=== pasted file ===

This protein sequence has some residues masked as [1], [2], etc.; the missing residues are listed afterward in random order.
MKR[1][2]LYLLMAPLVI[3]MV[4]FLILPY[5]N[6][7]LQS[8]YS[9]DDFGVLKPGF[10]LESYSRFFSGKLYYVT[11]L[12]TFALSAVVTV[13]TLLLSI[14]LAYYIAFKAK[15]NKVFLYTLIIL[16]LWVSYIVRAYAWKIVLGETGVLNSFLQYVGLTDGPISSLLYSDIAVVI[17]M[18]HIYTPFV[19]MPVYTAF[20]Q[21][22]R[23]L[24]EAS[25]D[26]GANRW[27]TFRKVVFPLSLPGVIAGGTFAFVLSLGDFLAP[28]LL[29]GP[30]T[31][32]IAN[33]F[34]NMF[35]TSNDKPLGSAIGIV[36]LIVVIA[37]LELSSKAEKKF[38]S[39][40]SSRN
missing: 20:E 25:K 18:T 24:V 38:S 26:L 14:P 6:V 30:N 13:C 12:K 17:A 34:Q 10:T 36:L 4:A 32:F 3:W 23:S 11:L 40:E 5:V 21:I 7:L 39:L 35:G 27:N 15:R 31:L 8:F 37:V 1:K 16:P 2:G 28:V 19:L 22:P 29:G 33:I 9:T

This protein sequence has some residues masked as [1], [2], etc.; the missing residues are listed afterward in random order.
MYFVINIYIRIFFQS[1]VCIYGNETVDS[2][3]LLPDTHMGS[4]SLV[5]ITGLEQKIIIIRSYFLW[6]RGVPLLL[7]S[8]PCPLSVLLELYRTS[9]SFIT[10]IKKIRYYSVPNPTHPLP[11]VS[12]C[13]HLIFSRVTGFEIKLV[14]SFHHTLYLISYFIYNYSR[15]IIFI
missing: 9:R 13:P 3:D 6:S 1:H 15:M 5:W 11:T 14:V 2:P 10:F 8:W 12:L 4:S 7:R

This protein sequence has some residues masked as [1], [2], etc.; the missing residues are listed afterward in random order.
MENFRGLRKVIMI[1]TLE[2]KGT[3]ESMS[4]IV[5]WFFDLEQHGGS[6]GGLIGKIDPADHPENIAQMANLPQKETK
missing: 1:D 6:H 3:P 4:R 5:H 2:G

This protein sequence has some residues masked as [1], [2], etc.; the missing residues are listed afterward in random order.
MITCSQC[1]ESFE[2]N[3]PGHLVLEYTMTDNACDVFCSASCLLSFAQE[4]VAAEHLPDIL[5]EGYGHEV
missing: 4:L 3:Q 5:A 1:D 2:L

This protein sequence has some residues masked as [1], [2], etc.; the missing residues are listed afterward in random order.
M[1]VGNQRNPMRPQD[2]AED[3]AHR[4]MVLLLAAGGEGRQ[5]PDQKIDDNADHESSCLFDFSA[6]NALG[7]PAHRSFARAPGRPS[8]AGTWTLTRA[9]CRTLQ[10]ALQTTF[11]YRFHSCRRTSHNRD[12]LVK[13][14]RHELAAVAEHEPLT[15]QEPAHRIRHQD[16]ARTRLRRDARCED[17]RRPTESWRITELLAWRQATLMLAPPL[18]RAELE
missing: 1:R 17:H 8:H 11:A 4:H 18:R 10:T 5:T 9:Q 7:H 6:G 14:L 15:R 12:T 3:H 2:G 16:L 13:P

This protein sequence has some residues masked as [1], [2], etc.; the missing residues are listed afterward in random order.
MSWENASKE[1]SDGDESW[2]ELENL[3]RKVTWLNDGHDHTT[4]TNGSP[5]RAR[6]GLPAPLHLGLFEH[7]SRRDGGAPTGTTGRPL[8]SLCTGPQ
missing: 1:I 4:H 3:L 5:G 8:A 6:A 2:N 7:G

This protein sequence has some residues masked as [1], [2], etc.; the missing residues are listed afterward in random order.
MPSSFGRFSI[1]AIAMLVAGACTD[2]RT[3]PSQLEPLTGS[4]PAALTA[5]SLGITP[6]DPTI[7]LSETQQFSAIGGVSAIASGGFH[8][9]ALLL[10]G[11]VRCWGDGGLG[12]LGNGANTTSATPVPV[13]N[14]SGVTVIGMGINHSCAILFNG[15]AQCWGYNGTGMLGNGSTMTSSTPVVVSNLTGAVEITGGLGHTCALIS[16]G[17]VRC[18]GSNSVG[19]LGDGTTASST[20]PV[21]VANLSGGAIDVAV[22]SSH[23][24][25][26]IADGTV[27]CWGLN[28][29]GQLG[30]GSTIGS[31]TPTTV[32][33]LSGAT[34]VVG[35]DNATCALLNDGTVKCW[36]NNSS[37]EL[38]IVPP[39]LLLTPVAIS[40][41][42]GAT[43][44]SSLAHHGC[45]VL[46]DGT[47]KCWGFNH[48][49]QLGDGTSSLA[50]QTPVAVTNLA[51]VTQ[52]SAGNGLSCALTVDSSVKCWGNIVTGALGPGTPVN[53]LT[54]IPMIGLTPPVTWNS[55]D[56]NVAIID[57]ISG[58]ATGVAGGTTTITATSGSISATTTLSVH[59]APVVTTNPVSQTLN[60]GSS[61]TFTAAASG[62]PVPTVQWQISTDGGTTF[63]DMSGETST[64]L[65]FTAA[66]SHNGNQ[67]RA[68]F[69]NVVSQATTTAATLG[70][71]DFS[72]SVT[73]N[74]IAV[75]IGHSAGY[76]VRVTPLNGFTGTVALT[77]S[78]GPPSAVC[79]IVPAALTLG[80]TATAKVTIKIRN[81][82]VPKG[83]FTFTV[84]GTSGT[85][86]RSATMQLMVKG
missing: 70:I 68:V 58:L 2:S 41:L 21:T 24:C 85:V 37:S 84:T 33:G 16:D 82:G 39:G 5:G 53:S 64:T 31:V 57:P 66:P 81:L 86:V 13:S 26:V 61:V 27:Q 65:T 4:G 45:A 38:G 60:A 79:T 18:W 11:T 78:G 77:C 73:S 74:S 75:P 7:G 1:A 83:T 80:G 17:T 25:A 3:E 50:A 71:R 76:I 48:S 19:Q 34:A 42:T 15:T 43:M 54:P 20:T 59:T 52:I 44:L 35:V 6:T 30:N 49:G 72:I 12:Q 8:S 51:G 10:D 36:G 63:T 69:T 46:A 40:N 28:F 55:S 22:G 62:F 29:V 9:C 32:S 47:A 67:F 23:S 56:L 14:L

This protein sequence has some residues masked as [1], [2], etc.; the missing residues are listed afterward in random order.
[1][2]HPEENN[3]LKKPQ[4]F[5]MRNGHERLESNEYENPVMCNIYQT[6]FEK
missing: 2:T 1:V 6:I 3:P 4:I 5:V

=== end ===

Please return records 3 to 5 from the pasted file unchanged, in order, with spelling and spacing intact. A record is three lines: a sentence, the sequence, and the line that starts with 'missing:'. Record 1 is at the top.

This protein sequence has some residues masked as [1], [2], etc.; the missing residues are listed afterward in random order.
MENFRGLRKVIMI[1]TLE[2]KGT[3]ESMS[4]IV[5]WFFDLEQHGGS[6]GGLIGKIDPADHPENIAQMANLPQKETK
missing: 1:D 6:H 3:P 4:R 5:H 2:G

This protein sequence has some residues masked as [1], [2], etc.; the missing residues are listed afterward in random order.
MITCSQC[1]ESFE[2]N[3]PGHLVLEYTMTDNACDVFCSASCLLSFAQE[4]VAAEHLPDIL[5]EGYGHEV
missing: 4:L 3:Q 5:A 1:D 2:L

This protein sequence has some residues masked as [1], [2], etc.; the missing residues are listed afterward in random order.
M[1]VGNQRNPMRPQD[2]AED[3]AHR[4]MVLLLAAGGEGRQ[5]PDQKIDDNADHESSCLFDFSA[6]NALG[7]PAHRSFARAPGRPS[8]AGTWTLTRA[9]CRTLQ[10]ALQTTF[11]YRFHSCRRTSHNRD[12]LVK[13][14]RHELAAVAEHEPLT[15]QEPAHRIRHQD[16]ARTRLRRDARCED[17]RRPTESWRITELLAWRQATLMLAPPL[18]RAELE
missing: 1:R 17:H 8:H 11:A 4:H 18:R 10:T 5:T 9:Q 7:H 6:G 14:L 15:R 12:T 3:H 2:G 16:L 13:P